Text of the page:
# Trying to understand group presentations using the example of the Dihedral group

According to Wikipedia the Dihedral group $D_n \cong \; \langle r,s \mid r^n = 1, s^2 = 1, s^{-1}rs = r^{-1}\rangle$. But why does this apply?

As far as I understand the group presentation means that I take $\langle r,s\rangle$ and remove all elements that do not satisfy the provided relations. The Dihedral group $D_n$ consists of $n$ rotations and $n$ reflections. If considering $s$ as reflection, $s^2 = 1$ means that repeating a reflection leads to the identity. But what about the other relations, and why does this apply in general?

• You don't "remove" elements---in a group representation $\langle S | R\rangle$, the relators in $R$ are simply a declaration of how the generators in $S$ are related to one another. – Travis Willse Dec 9 '14 at 10:59
• This is more accurately called a presentation of a group. Calling it a representation makes it easy to confuse with the large subject of group representations, which you are apparently not asking about. – rschwieb Dec 9 '14 at 11:31

Well, you can take $r = \left(\begin{array}{clcr} \cos(\frac{2 \pi }{n}) & -\sin(\frac{2 \pi }{n})\\ \sin(\frac{2 \pi }{n}) & \cos(\frac{2 \pi }{n}) \end{array} \right)$ and $s = \left( \begin{array}{clcr} 0 & 1\\ 1 & 0 \end{array} \right)$ to see that $D_{n}$ satisfies the relations in that presentation. This means that $D_{n}$ is a homomorphic image of the presented group. On the other hand, notice that every element of the presented group is expressible in the form $r^{j} s^{i}$ with $0 \leq j \leq n$ and $0 \leq i \leq 1.$ Hence the presented group has order $2n,$ so the homomorphism onto $D_{n}$ must be injective, hence an isomorphism.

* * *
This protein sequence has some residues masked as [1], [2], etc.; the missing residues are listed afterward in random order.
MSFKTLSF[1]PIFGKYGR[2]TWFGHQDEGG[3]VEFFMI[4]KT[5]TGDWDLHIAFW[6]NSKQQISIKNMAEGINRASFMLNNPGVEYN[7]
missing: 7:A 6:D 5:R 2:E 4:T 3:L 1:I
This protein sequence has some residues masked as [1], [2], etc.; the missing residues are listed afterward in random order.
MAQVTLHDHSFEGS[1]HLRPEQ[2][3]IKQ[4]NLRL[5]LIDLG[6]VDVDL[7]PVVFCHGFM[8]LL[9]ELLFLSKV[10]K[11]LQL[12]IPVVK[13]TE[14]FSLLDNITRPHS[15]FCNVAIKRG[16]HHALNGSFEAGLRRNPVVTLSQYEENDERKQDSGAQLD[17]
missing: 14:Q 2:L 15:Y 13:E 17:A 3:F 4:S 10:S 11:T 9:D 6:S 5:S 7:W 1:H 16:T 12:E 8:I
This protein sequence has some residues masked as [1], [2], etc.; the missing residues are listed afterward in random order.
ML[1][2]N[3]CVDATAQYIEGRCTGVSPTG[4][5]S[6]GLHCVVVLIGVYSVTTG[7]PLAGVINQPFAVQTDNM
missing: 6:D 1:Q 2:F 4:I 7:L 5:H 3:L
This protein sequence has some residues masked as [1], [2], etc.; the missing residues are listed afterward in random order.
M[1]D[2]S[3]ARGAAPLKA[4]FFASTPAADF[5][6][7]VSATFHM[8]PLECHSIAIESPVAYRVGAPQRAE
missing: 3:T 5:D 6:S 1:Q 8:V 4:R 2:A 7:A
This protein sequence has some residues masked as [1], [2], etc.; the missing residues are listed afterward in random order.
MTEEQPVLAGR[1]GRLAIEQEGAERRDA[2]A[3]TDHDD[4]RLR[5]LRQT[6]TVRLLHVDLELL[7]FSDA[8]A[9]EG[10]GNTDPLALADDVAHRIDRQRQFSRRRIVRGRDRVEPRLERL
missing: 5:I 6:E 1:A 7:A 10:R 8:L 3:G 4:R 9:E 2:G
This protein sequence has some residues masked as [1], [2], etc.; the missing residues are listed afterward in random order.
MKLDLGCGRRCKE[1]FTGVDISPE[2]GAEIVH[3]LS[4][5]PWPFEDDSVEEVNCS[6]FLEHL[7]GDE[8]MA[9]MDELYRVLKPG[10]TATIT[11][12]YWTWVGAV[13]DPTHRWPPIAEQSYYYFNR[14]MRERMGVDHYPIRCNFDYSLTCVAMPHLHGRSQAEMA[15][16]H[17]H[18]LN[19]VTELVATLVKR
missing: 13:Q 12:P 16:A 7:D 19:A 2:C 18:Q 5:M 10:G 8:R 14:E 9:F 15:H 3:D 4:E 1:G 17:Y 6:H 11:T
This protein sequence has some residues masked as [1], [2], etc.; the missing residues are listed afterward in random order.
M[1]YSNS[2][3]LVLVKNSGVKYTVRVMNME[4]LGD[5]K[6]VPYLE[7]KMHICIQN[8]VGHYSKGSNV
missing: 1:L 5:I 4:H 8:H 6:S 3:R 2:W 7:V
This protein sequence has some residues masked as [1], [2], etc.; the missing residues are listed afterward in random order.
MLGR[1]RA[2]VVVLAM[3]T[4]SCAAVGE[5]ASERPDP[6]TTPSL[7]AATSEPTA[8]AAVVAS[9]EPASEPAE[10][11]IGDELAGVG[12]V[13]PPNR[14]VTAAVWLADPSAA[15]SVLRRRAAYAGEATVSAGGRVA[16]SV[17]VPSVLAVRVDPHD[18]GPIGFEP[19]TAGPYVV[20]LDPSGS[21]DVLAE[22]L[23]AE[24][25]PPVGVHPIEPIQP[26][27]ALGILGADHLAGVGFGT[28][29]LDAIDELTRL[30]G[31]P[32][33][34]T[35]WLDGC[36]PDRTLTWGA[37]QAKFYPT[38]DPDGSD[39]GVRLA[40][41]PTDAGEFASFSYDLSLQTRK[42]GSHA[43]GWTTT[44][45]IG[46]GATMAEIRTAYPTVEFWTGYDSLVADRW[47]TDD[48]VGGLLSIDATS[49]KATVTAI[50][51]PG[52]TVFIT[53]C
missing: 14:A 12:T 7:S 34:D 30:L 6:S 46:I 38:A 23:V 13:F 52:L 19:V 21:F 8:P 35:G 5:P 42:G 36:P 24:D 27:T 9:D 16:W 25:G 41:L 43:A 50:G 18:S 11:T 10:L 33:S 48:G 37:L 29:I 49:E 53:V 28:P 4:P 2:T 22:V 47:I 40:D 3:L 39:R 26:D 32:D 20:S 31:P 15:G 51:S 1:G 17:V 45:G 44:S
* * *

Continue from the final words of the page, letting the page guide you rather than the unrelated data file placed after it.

• thank you for your answer. I tried to check it with the relations, and it didn't work for me. Please look at this calculation for $s^{-1}rs$, which leads to a strange result. Multiplied with $r$ I don't get the identity matrix. Did I make a mistake? – muffel Dec 9 '14 at 20:07
• Oops,no, I did. I wrote down an incorrect matrix for the rotation of order $n$. I will correct now. – Geoff Robinson Dec 9 '14 at 20:09
• Thanks! One last question: How do you follow that all elements of the presented group (it is obvious for $D_n$) can be expressed in the form $r^{j}s^{i}$ ? – muffel Dec 9 '14 at 20:15
• Hint: Consider $r^{j}s^{i}r^{k}s^{\ell}.$ If $i=0,$ there is nothing to do. If $i=1,$ rewrite as $r^{j}sr^{k}s^{-1}s s^{\ell}$ and use the relations. – Geoff Robinson Dec 9 '14 at 20:23

means that I take $\langle r,s\rangle$ and remove all elements that do not satisfy the provided relations.

As already mentioned, you're not removing elements, but identifying different elements of $\langle r,s\rangle$. The right picture is that you're working with $\langle r,s\rangle/N$ where $N$ is the smallest normal subgroup containing $r^n$, $s^2$ and $rs^{-1}rs$.

It looks an awful lot like you might be reading thus group generator-relation notation as if it were set-builder notation, but they are two different things.

But what about the other relations, and why does this apply in general?

Have you actually played around with a few examples of n gons yet? Thus should make things obvious. The rotation r can be thought of as a rotation (clockwise, say) that moves a vertex onto its neighbor. The relation $r^n=1$ means that after n rotations, the polygon has returned to its starting position.

For the second one, I prefer to think of it as $sr=r^{-1}s$. Just try it out on some regular polygons: if you flip then rotate clockwise one increment, it's the same as rotating counterclockwise by one increment and the flipping.

• thank you for your answer and your remarks! So how do I get to $N$? What would $N$ be in the current example? As far as I understood, all those relations provided are equal to the neutral element $e$, so $N$ would only contain $e$, which doesn't make any sense, does it? – muffel Dec 9 '14 at 20:24
• @muffel the part about "would only contain $e$" is the wrong part. It would be right to say that $r^n\equiv e$ mod $N$, $s^2\equiv e$ mod $N$, and $rs^{-1}rs\equiv e$ mod $N$. The last one could be rewritten as $rs\equiv s^{-1}r$ mod $N$. – rschwieb Dec 9 '14 at 21:49
• @muffel Since $N$ is infinite, I'm not sure if it makes much sense to try to write its elements out. I'm just saying that modding out by that normal subgroup gets you the group with these relations. – rschwieb Dec 9 '14 at 21:51
• ok, I think I'm starting to understand, thank you for your explanation! – muffel Dec 9 '14 at 22:26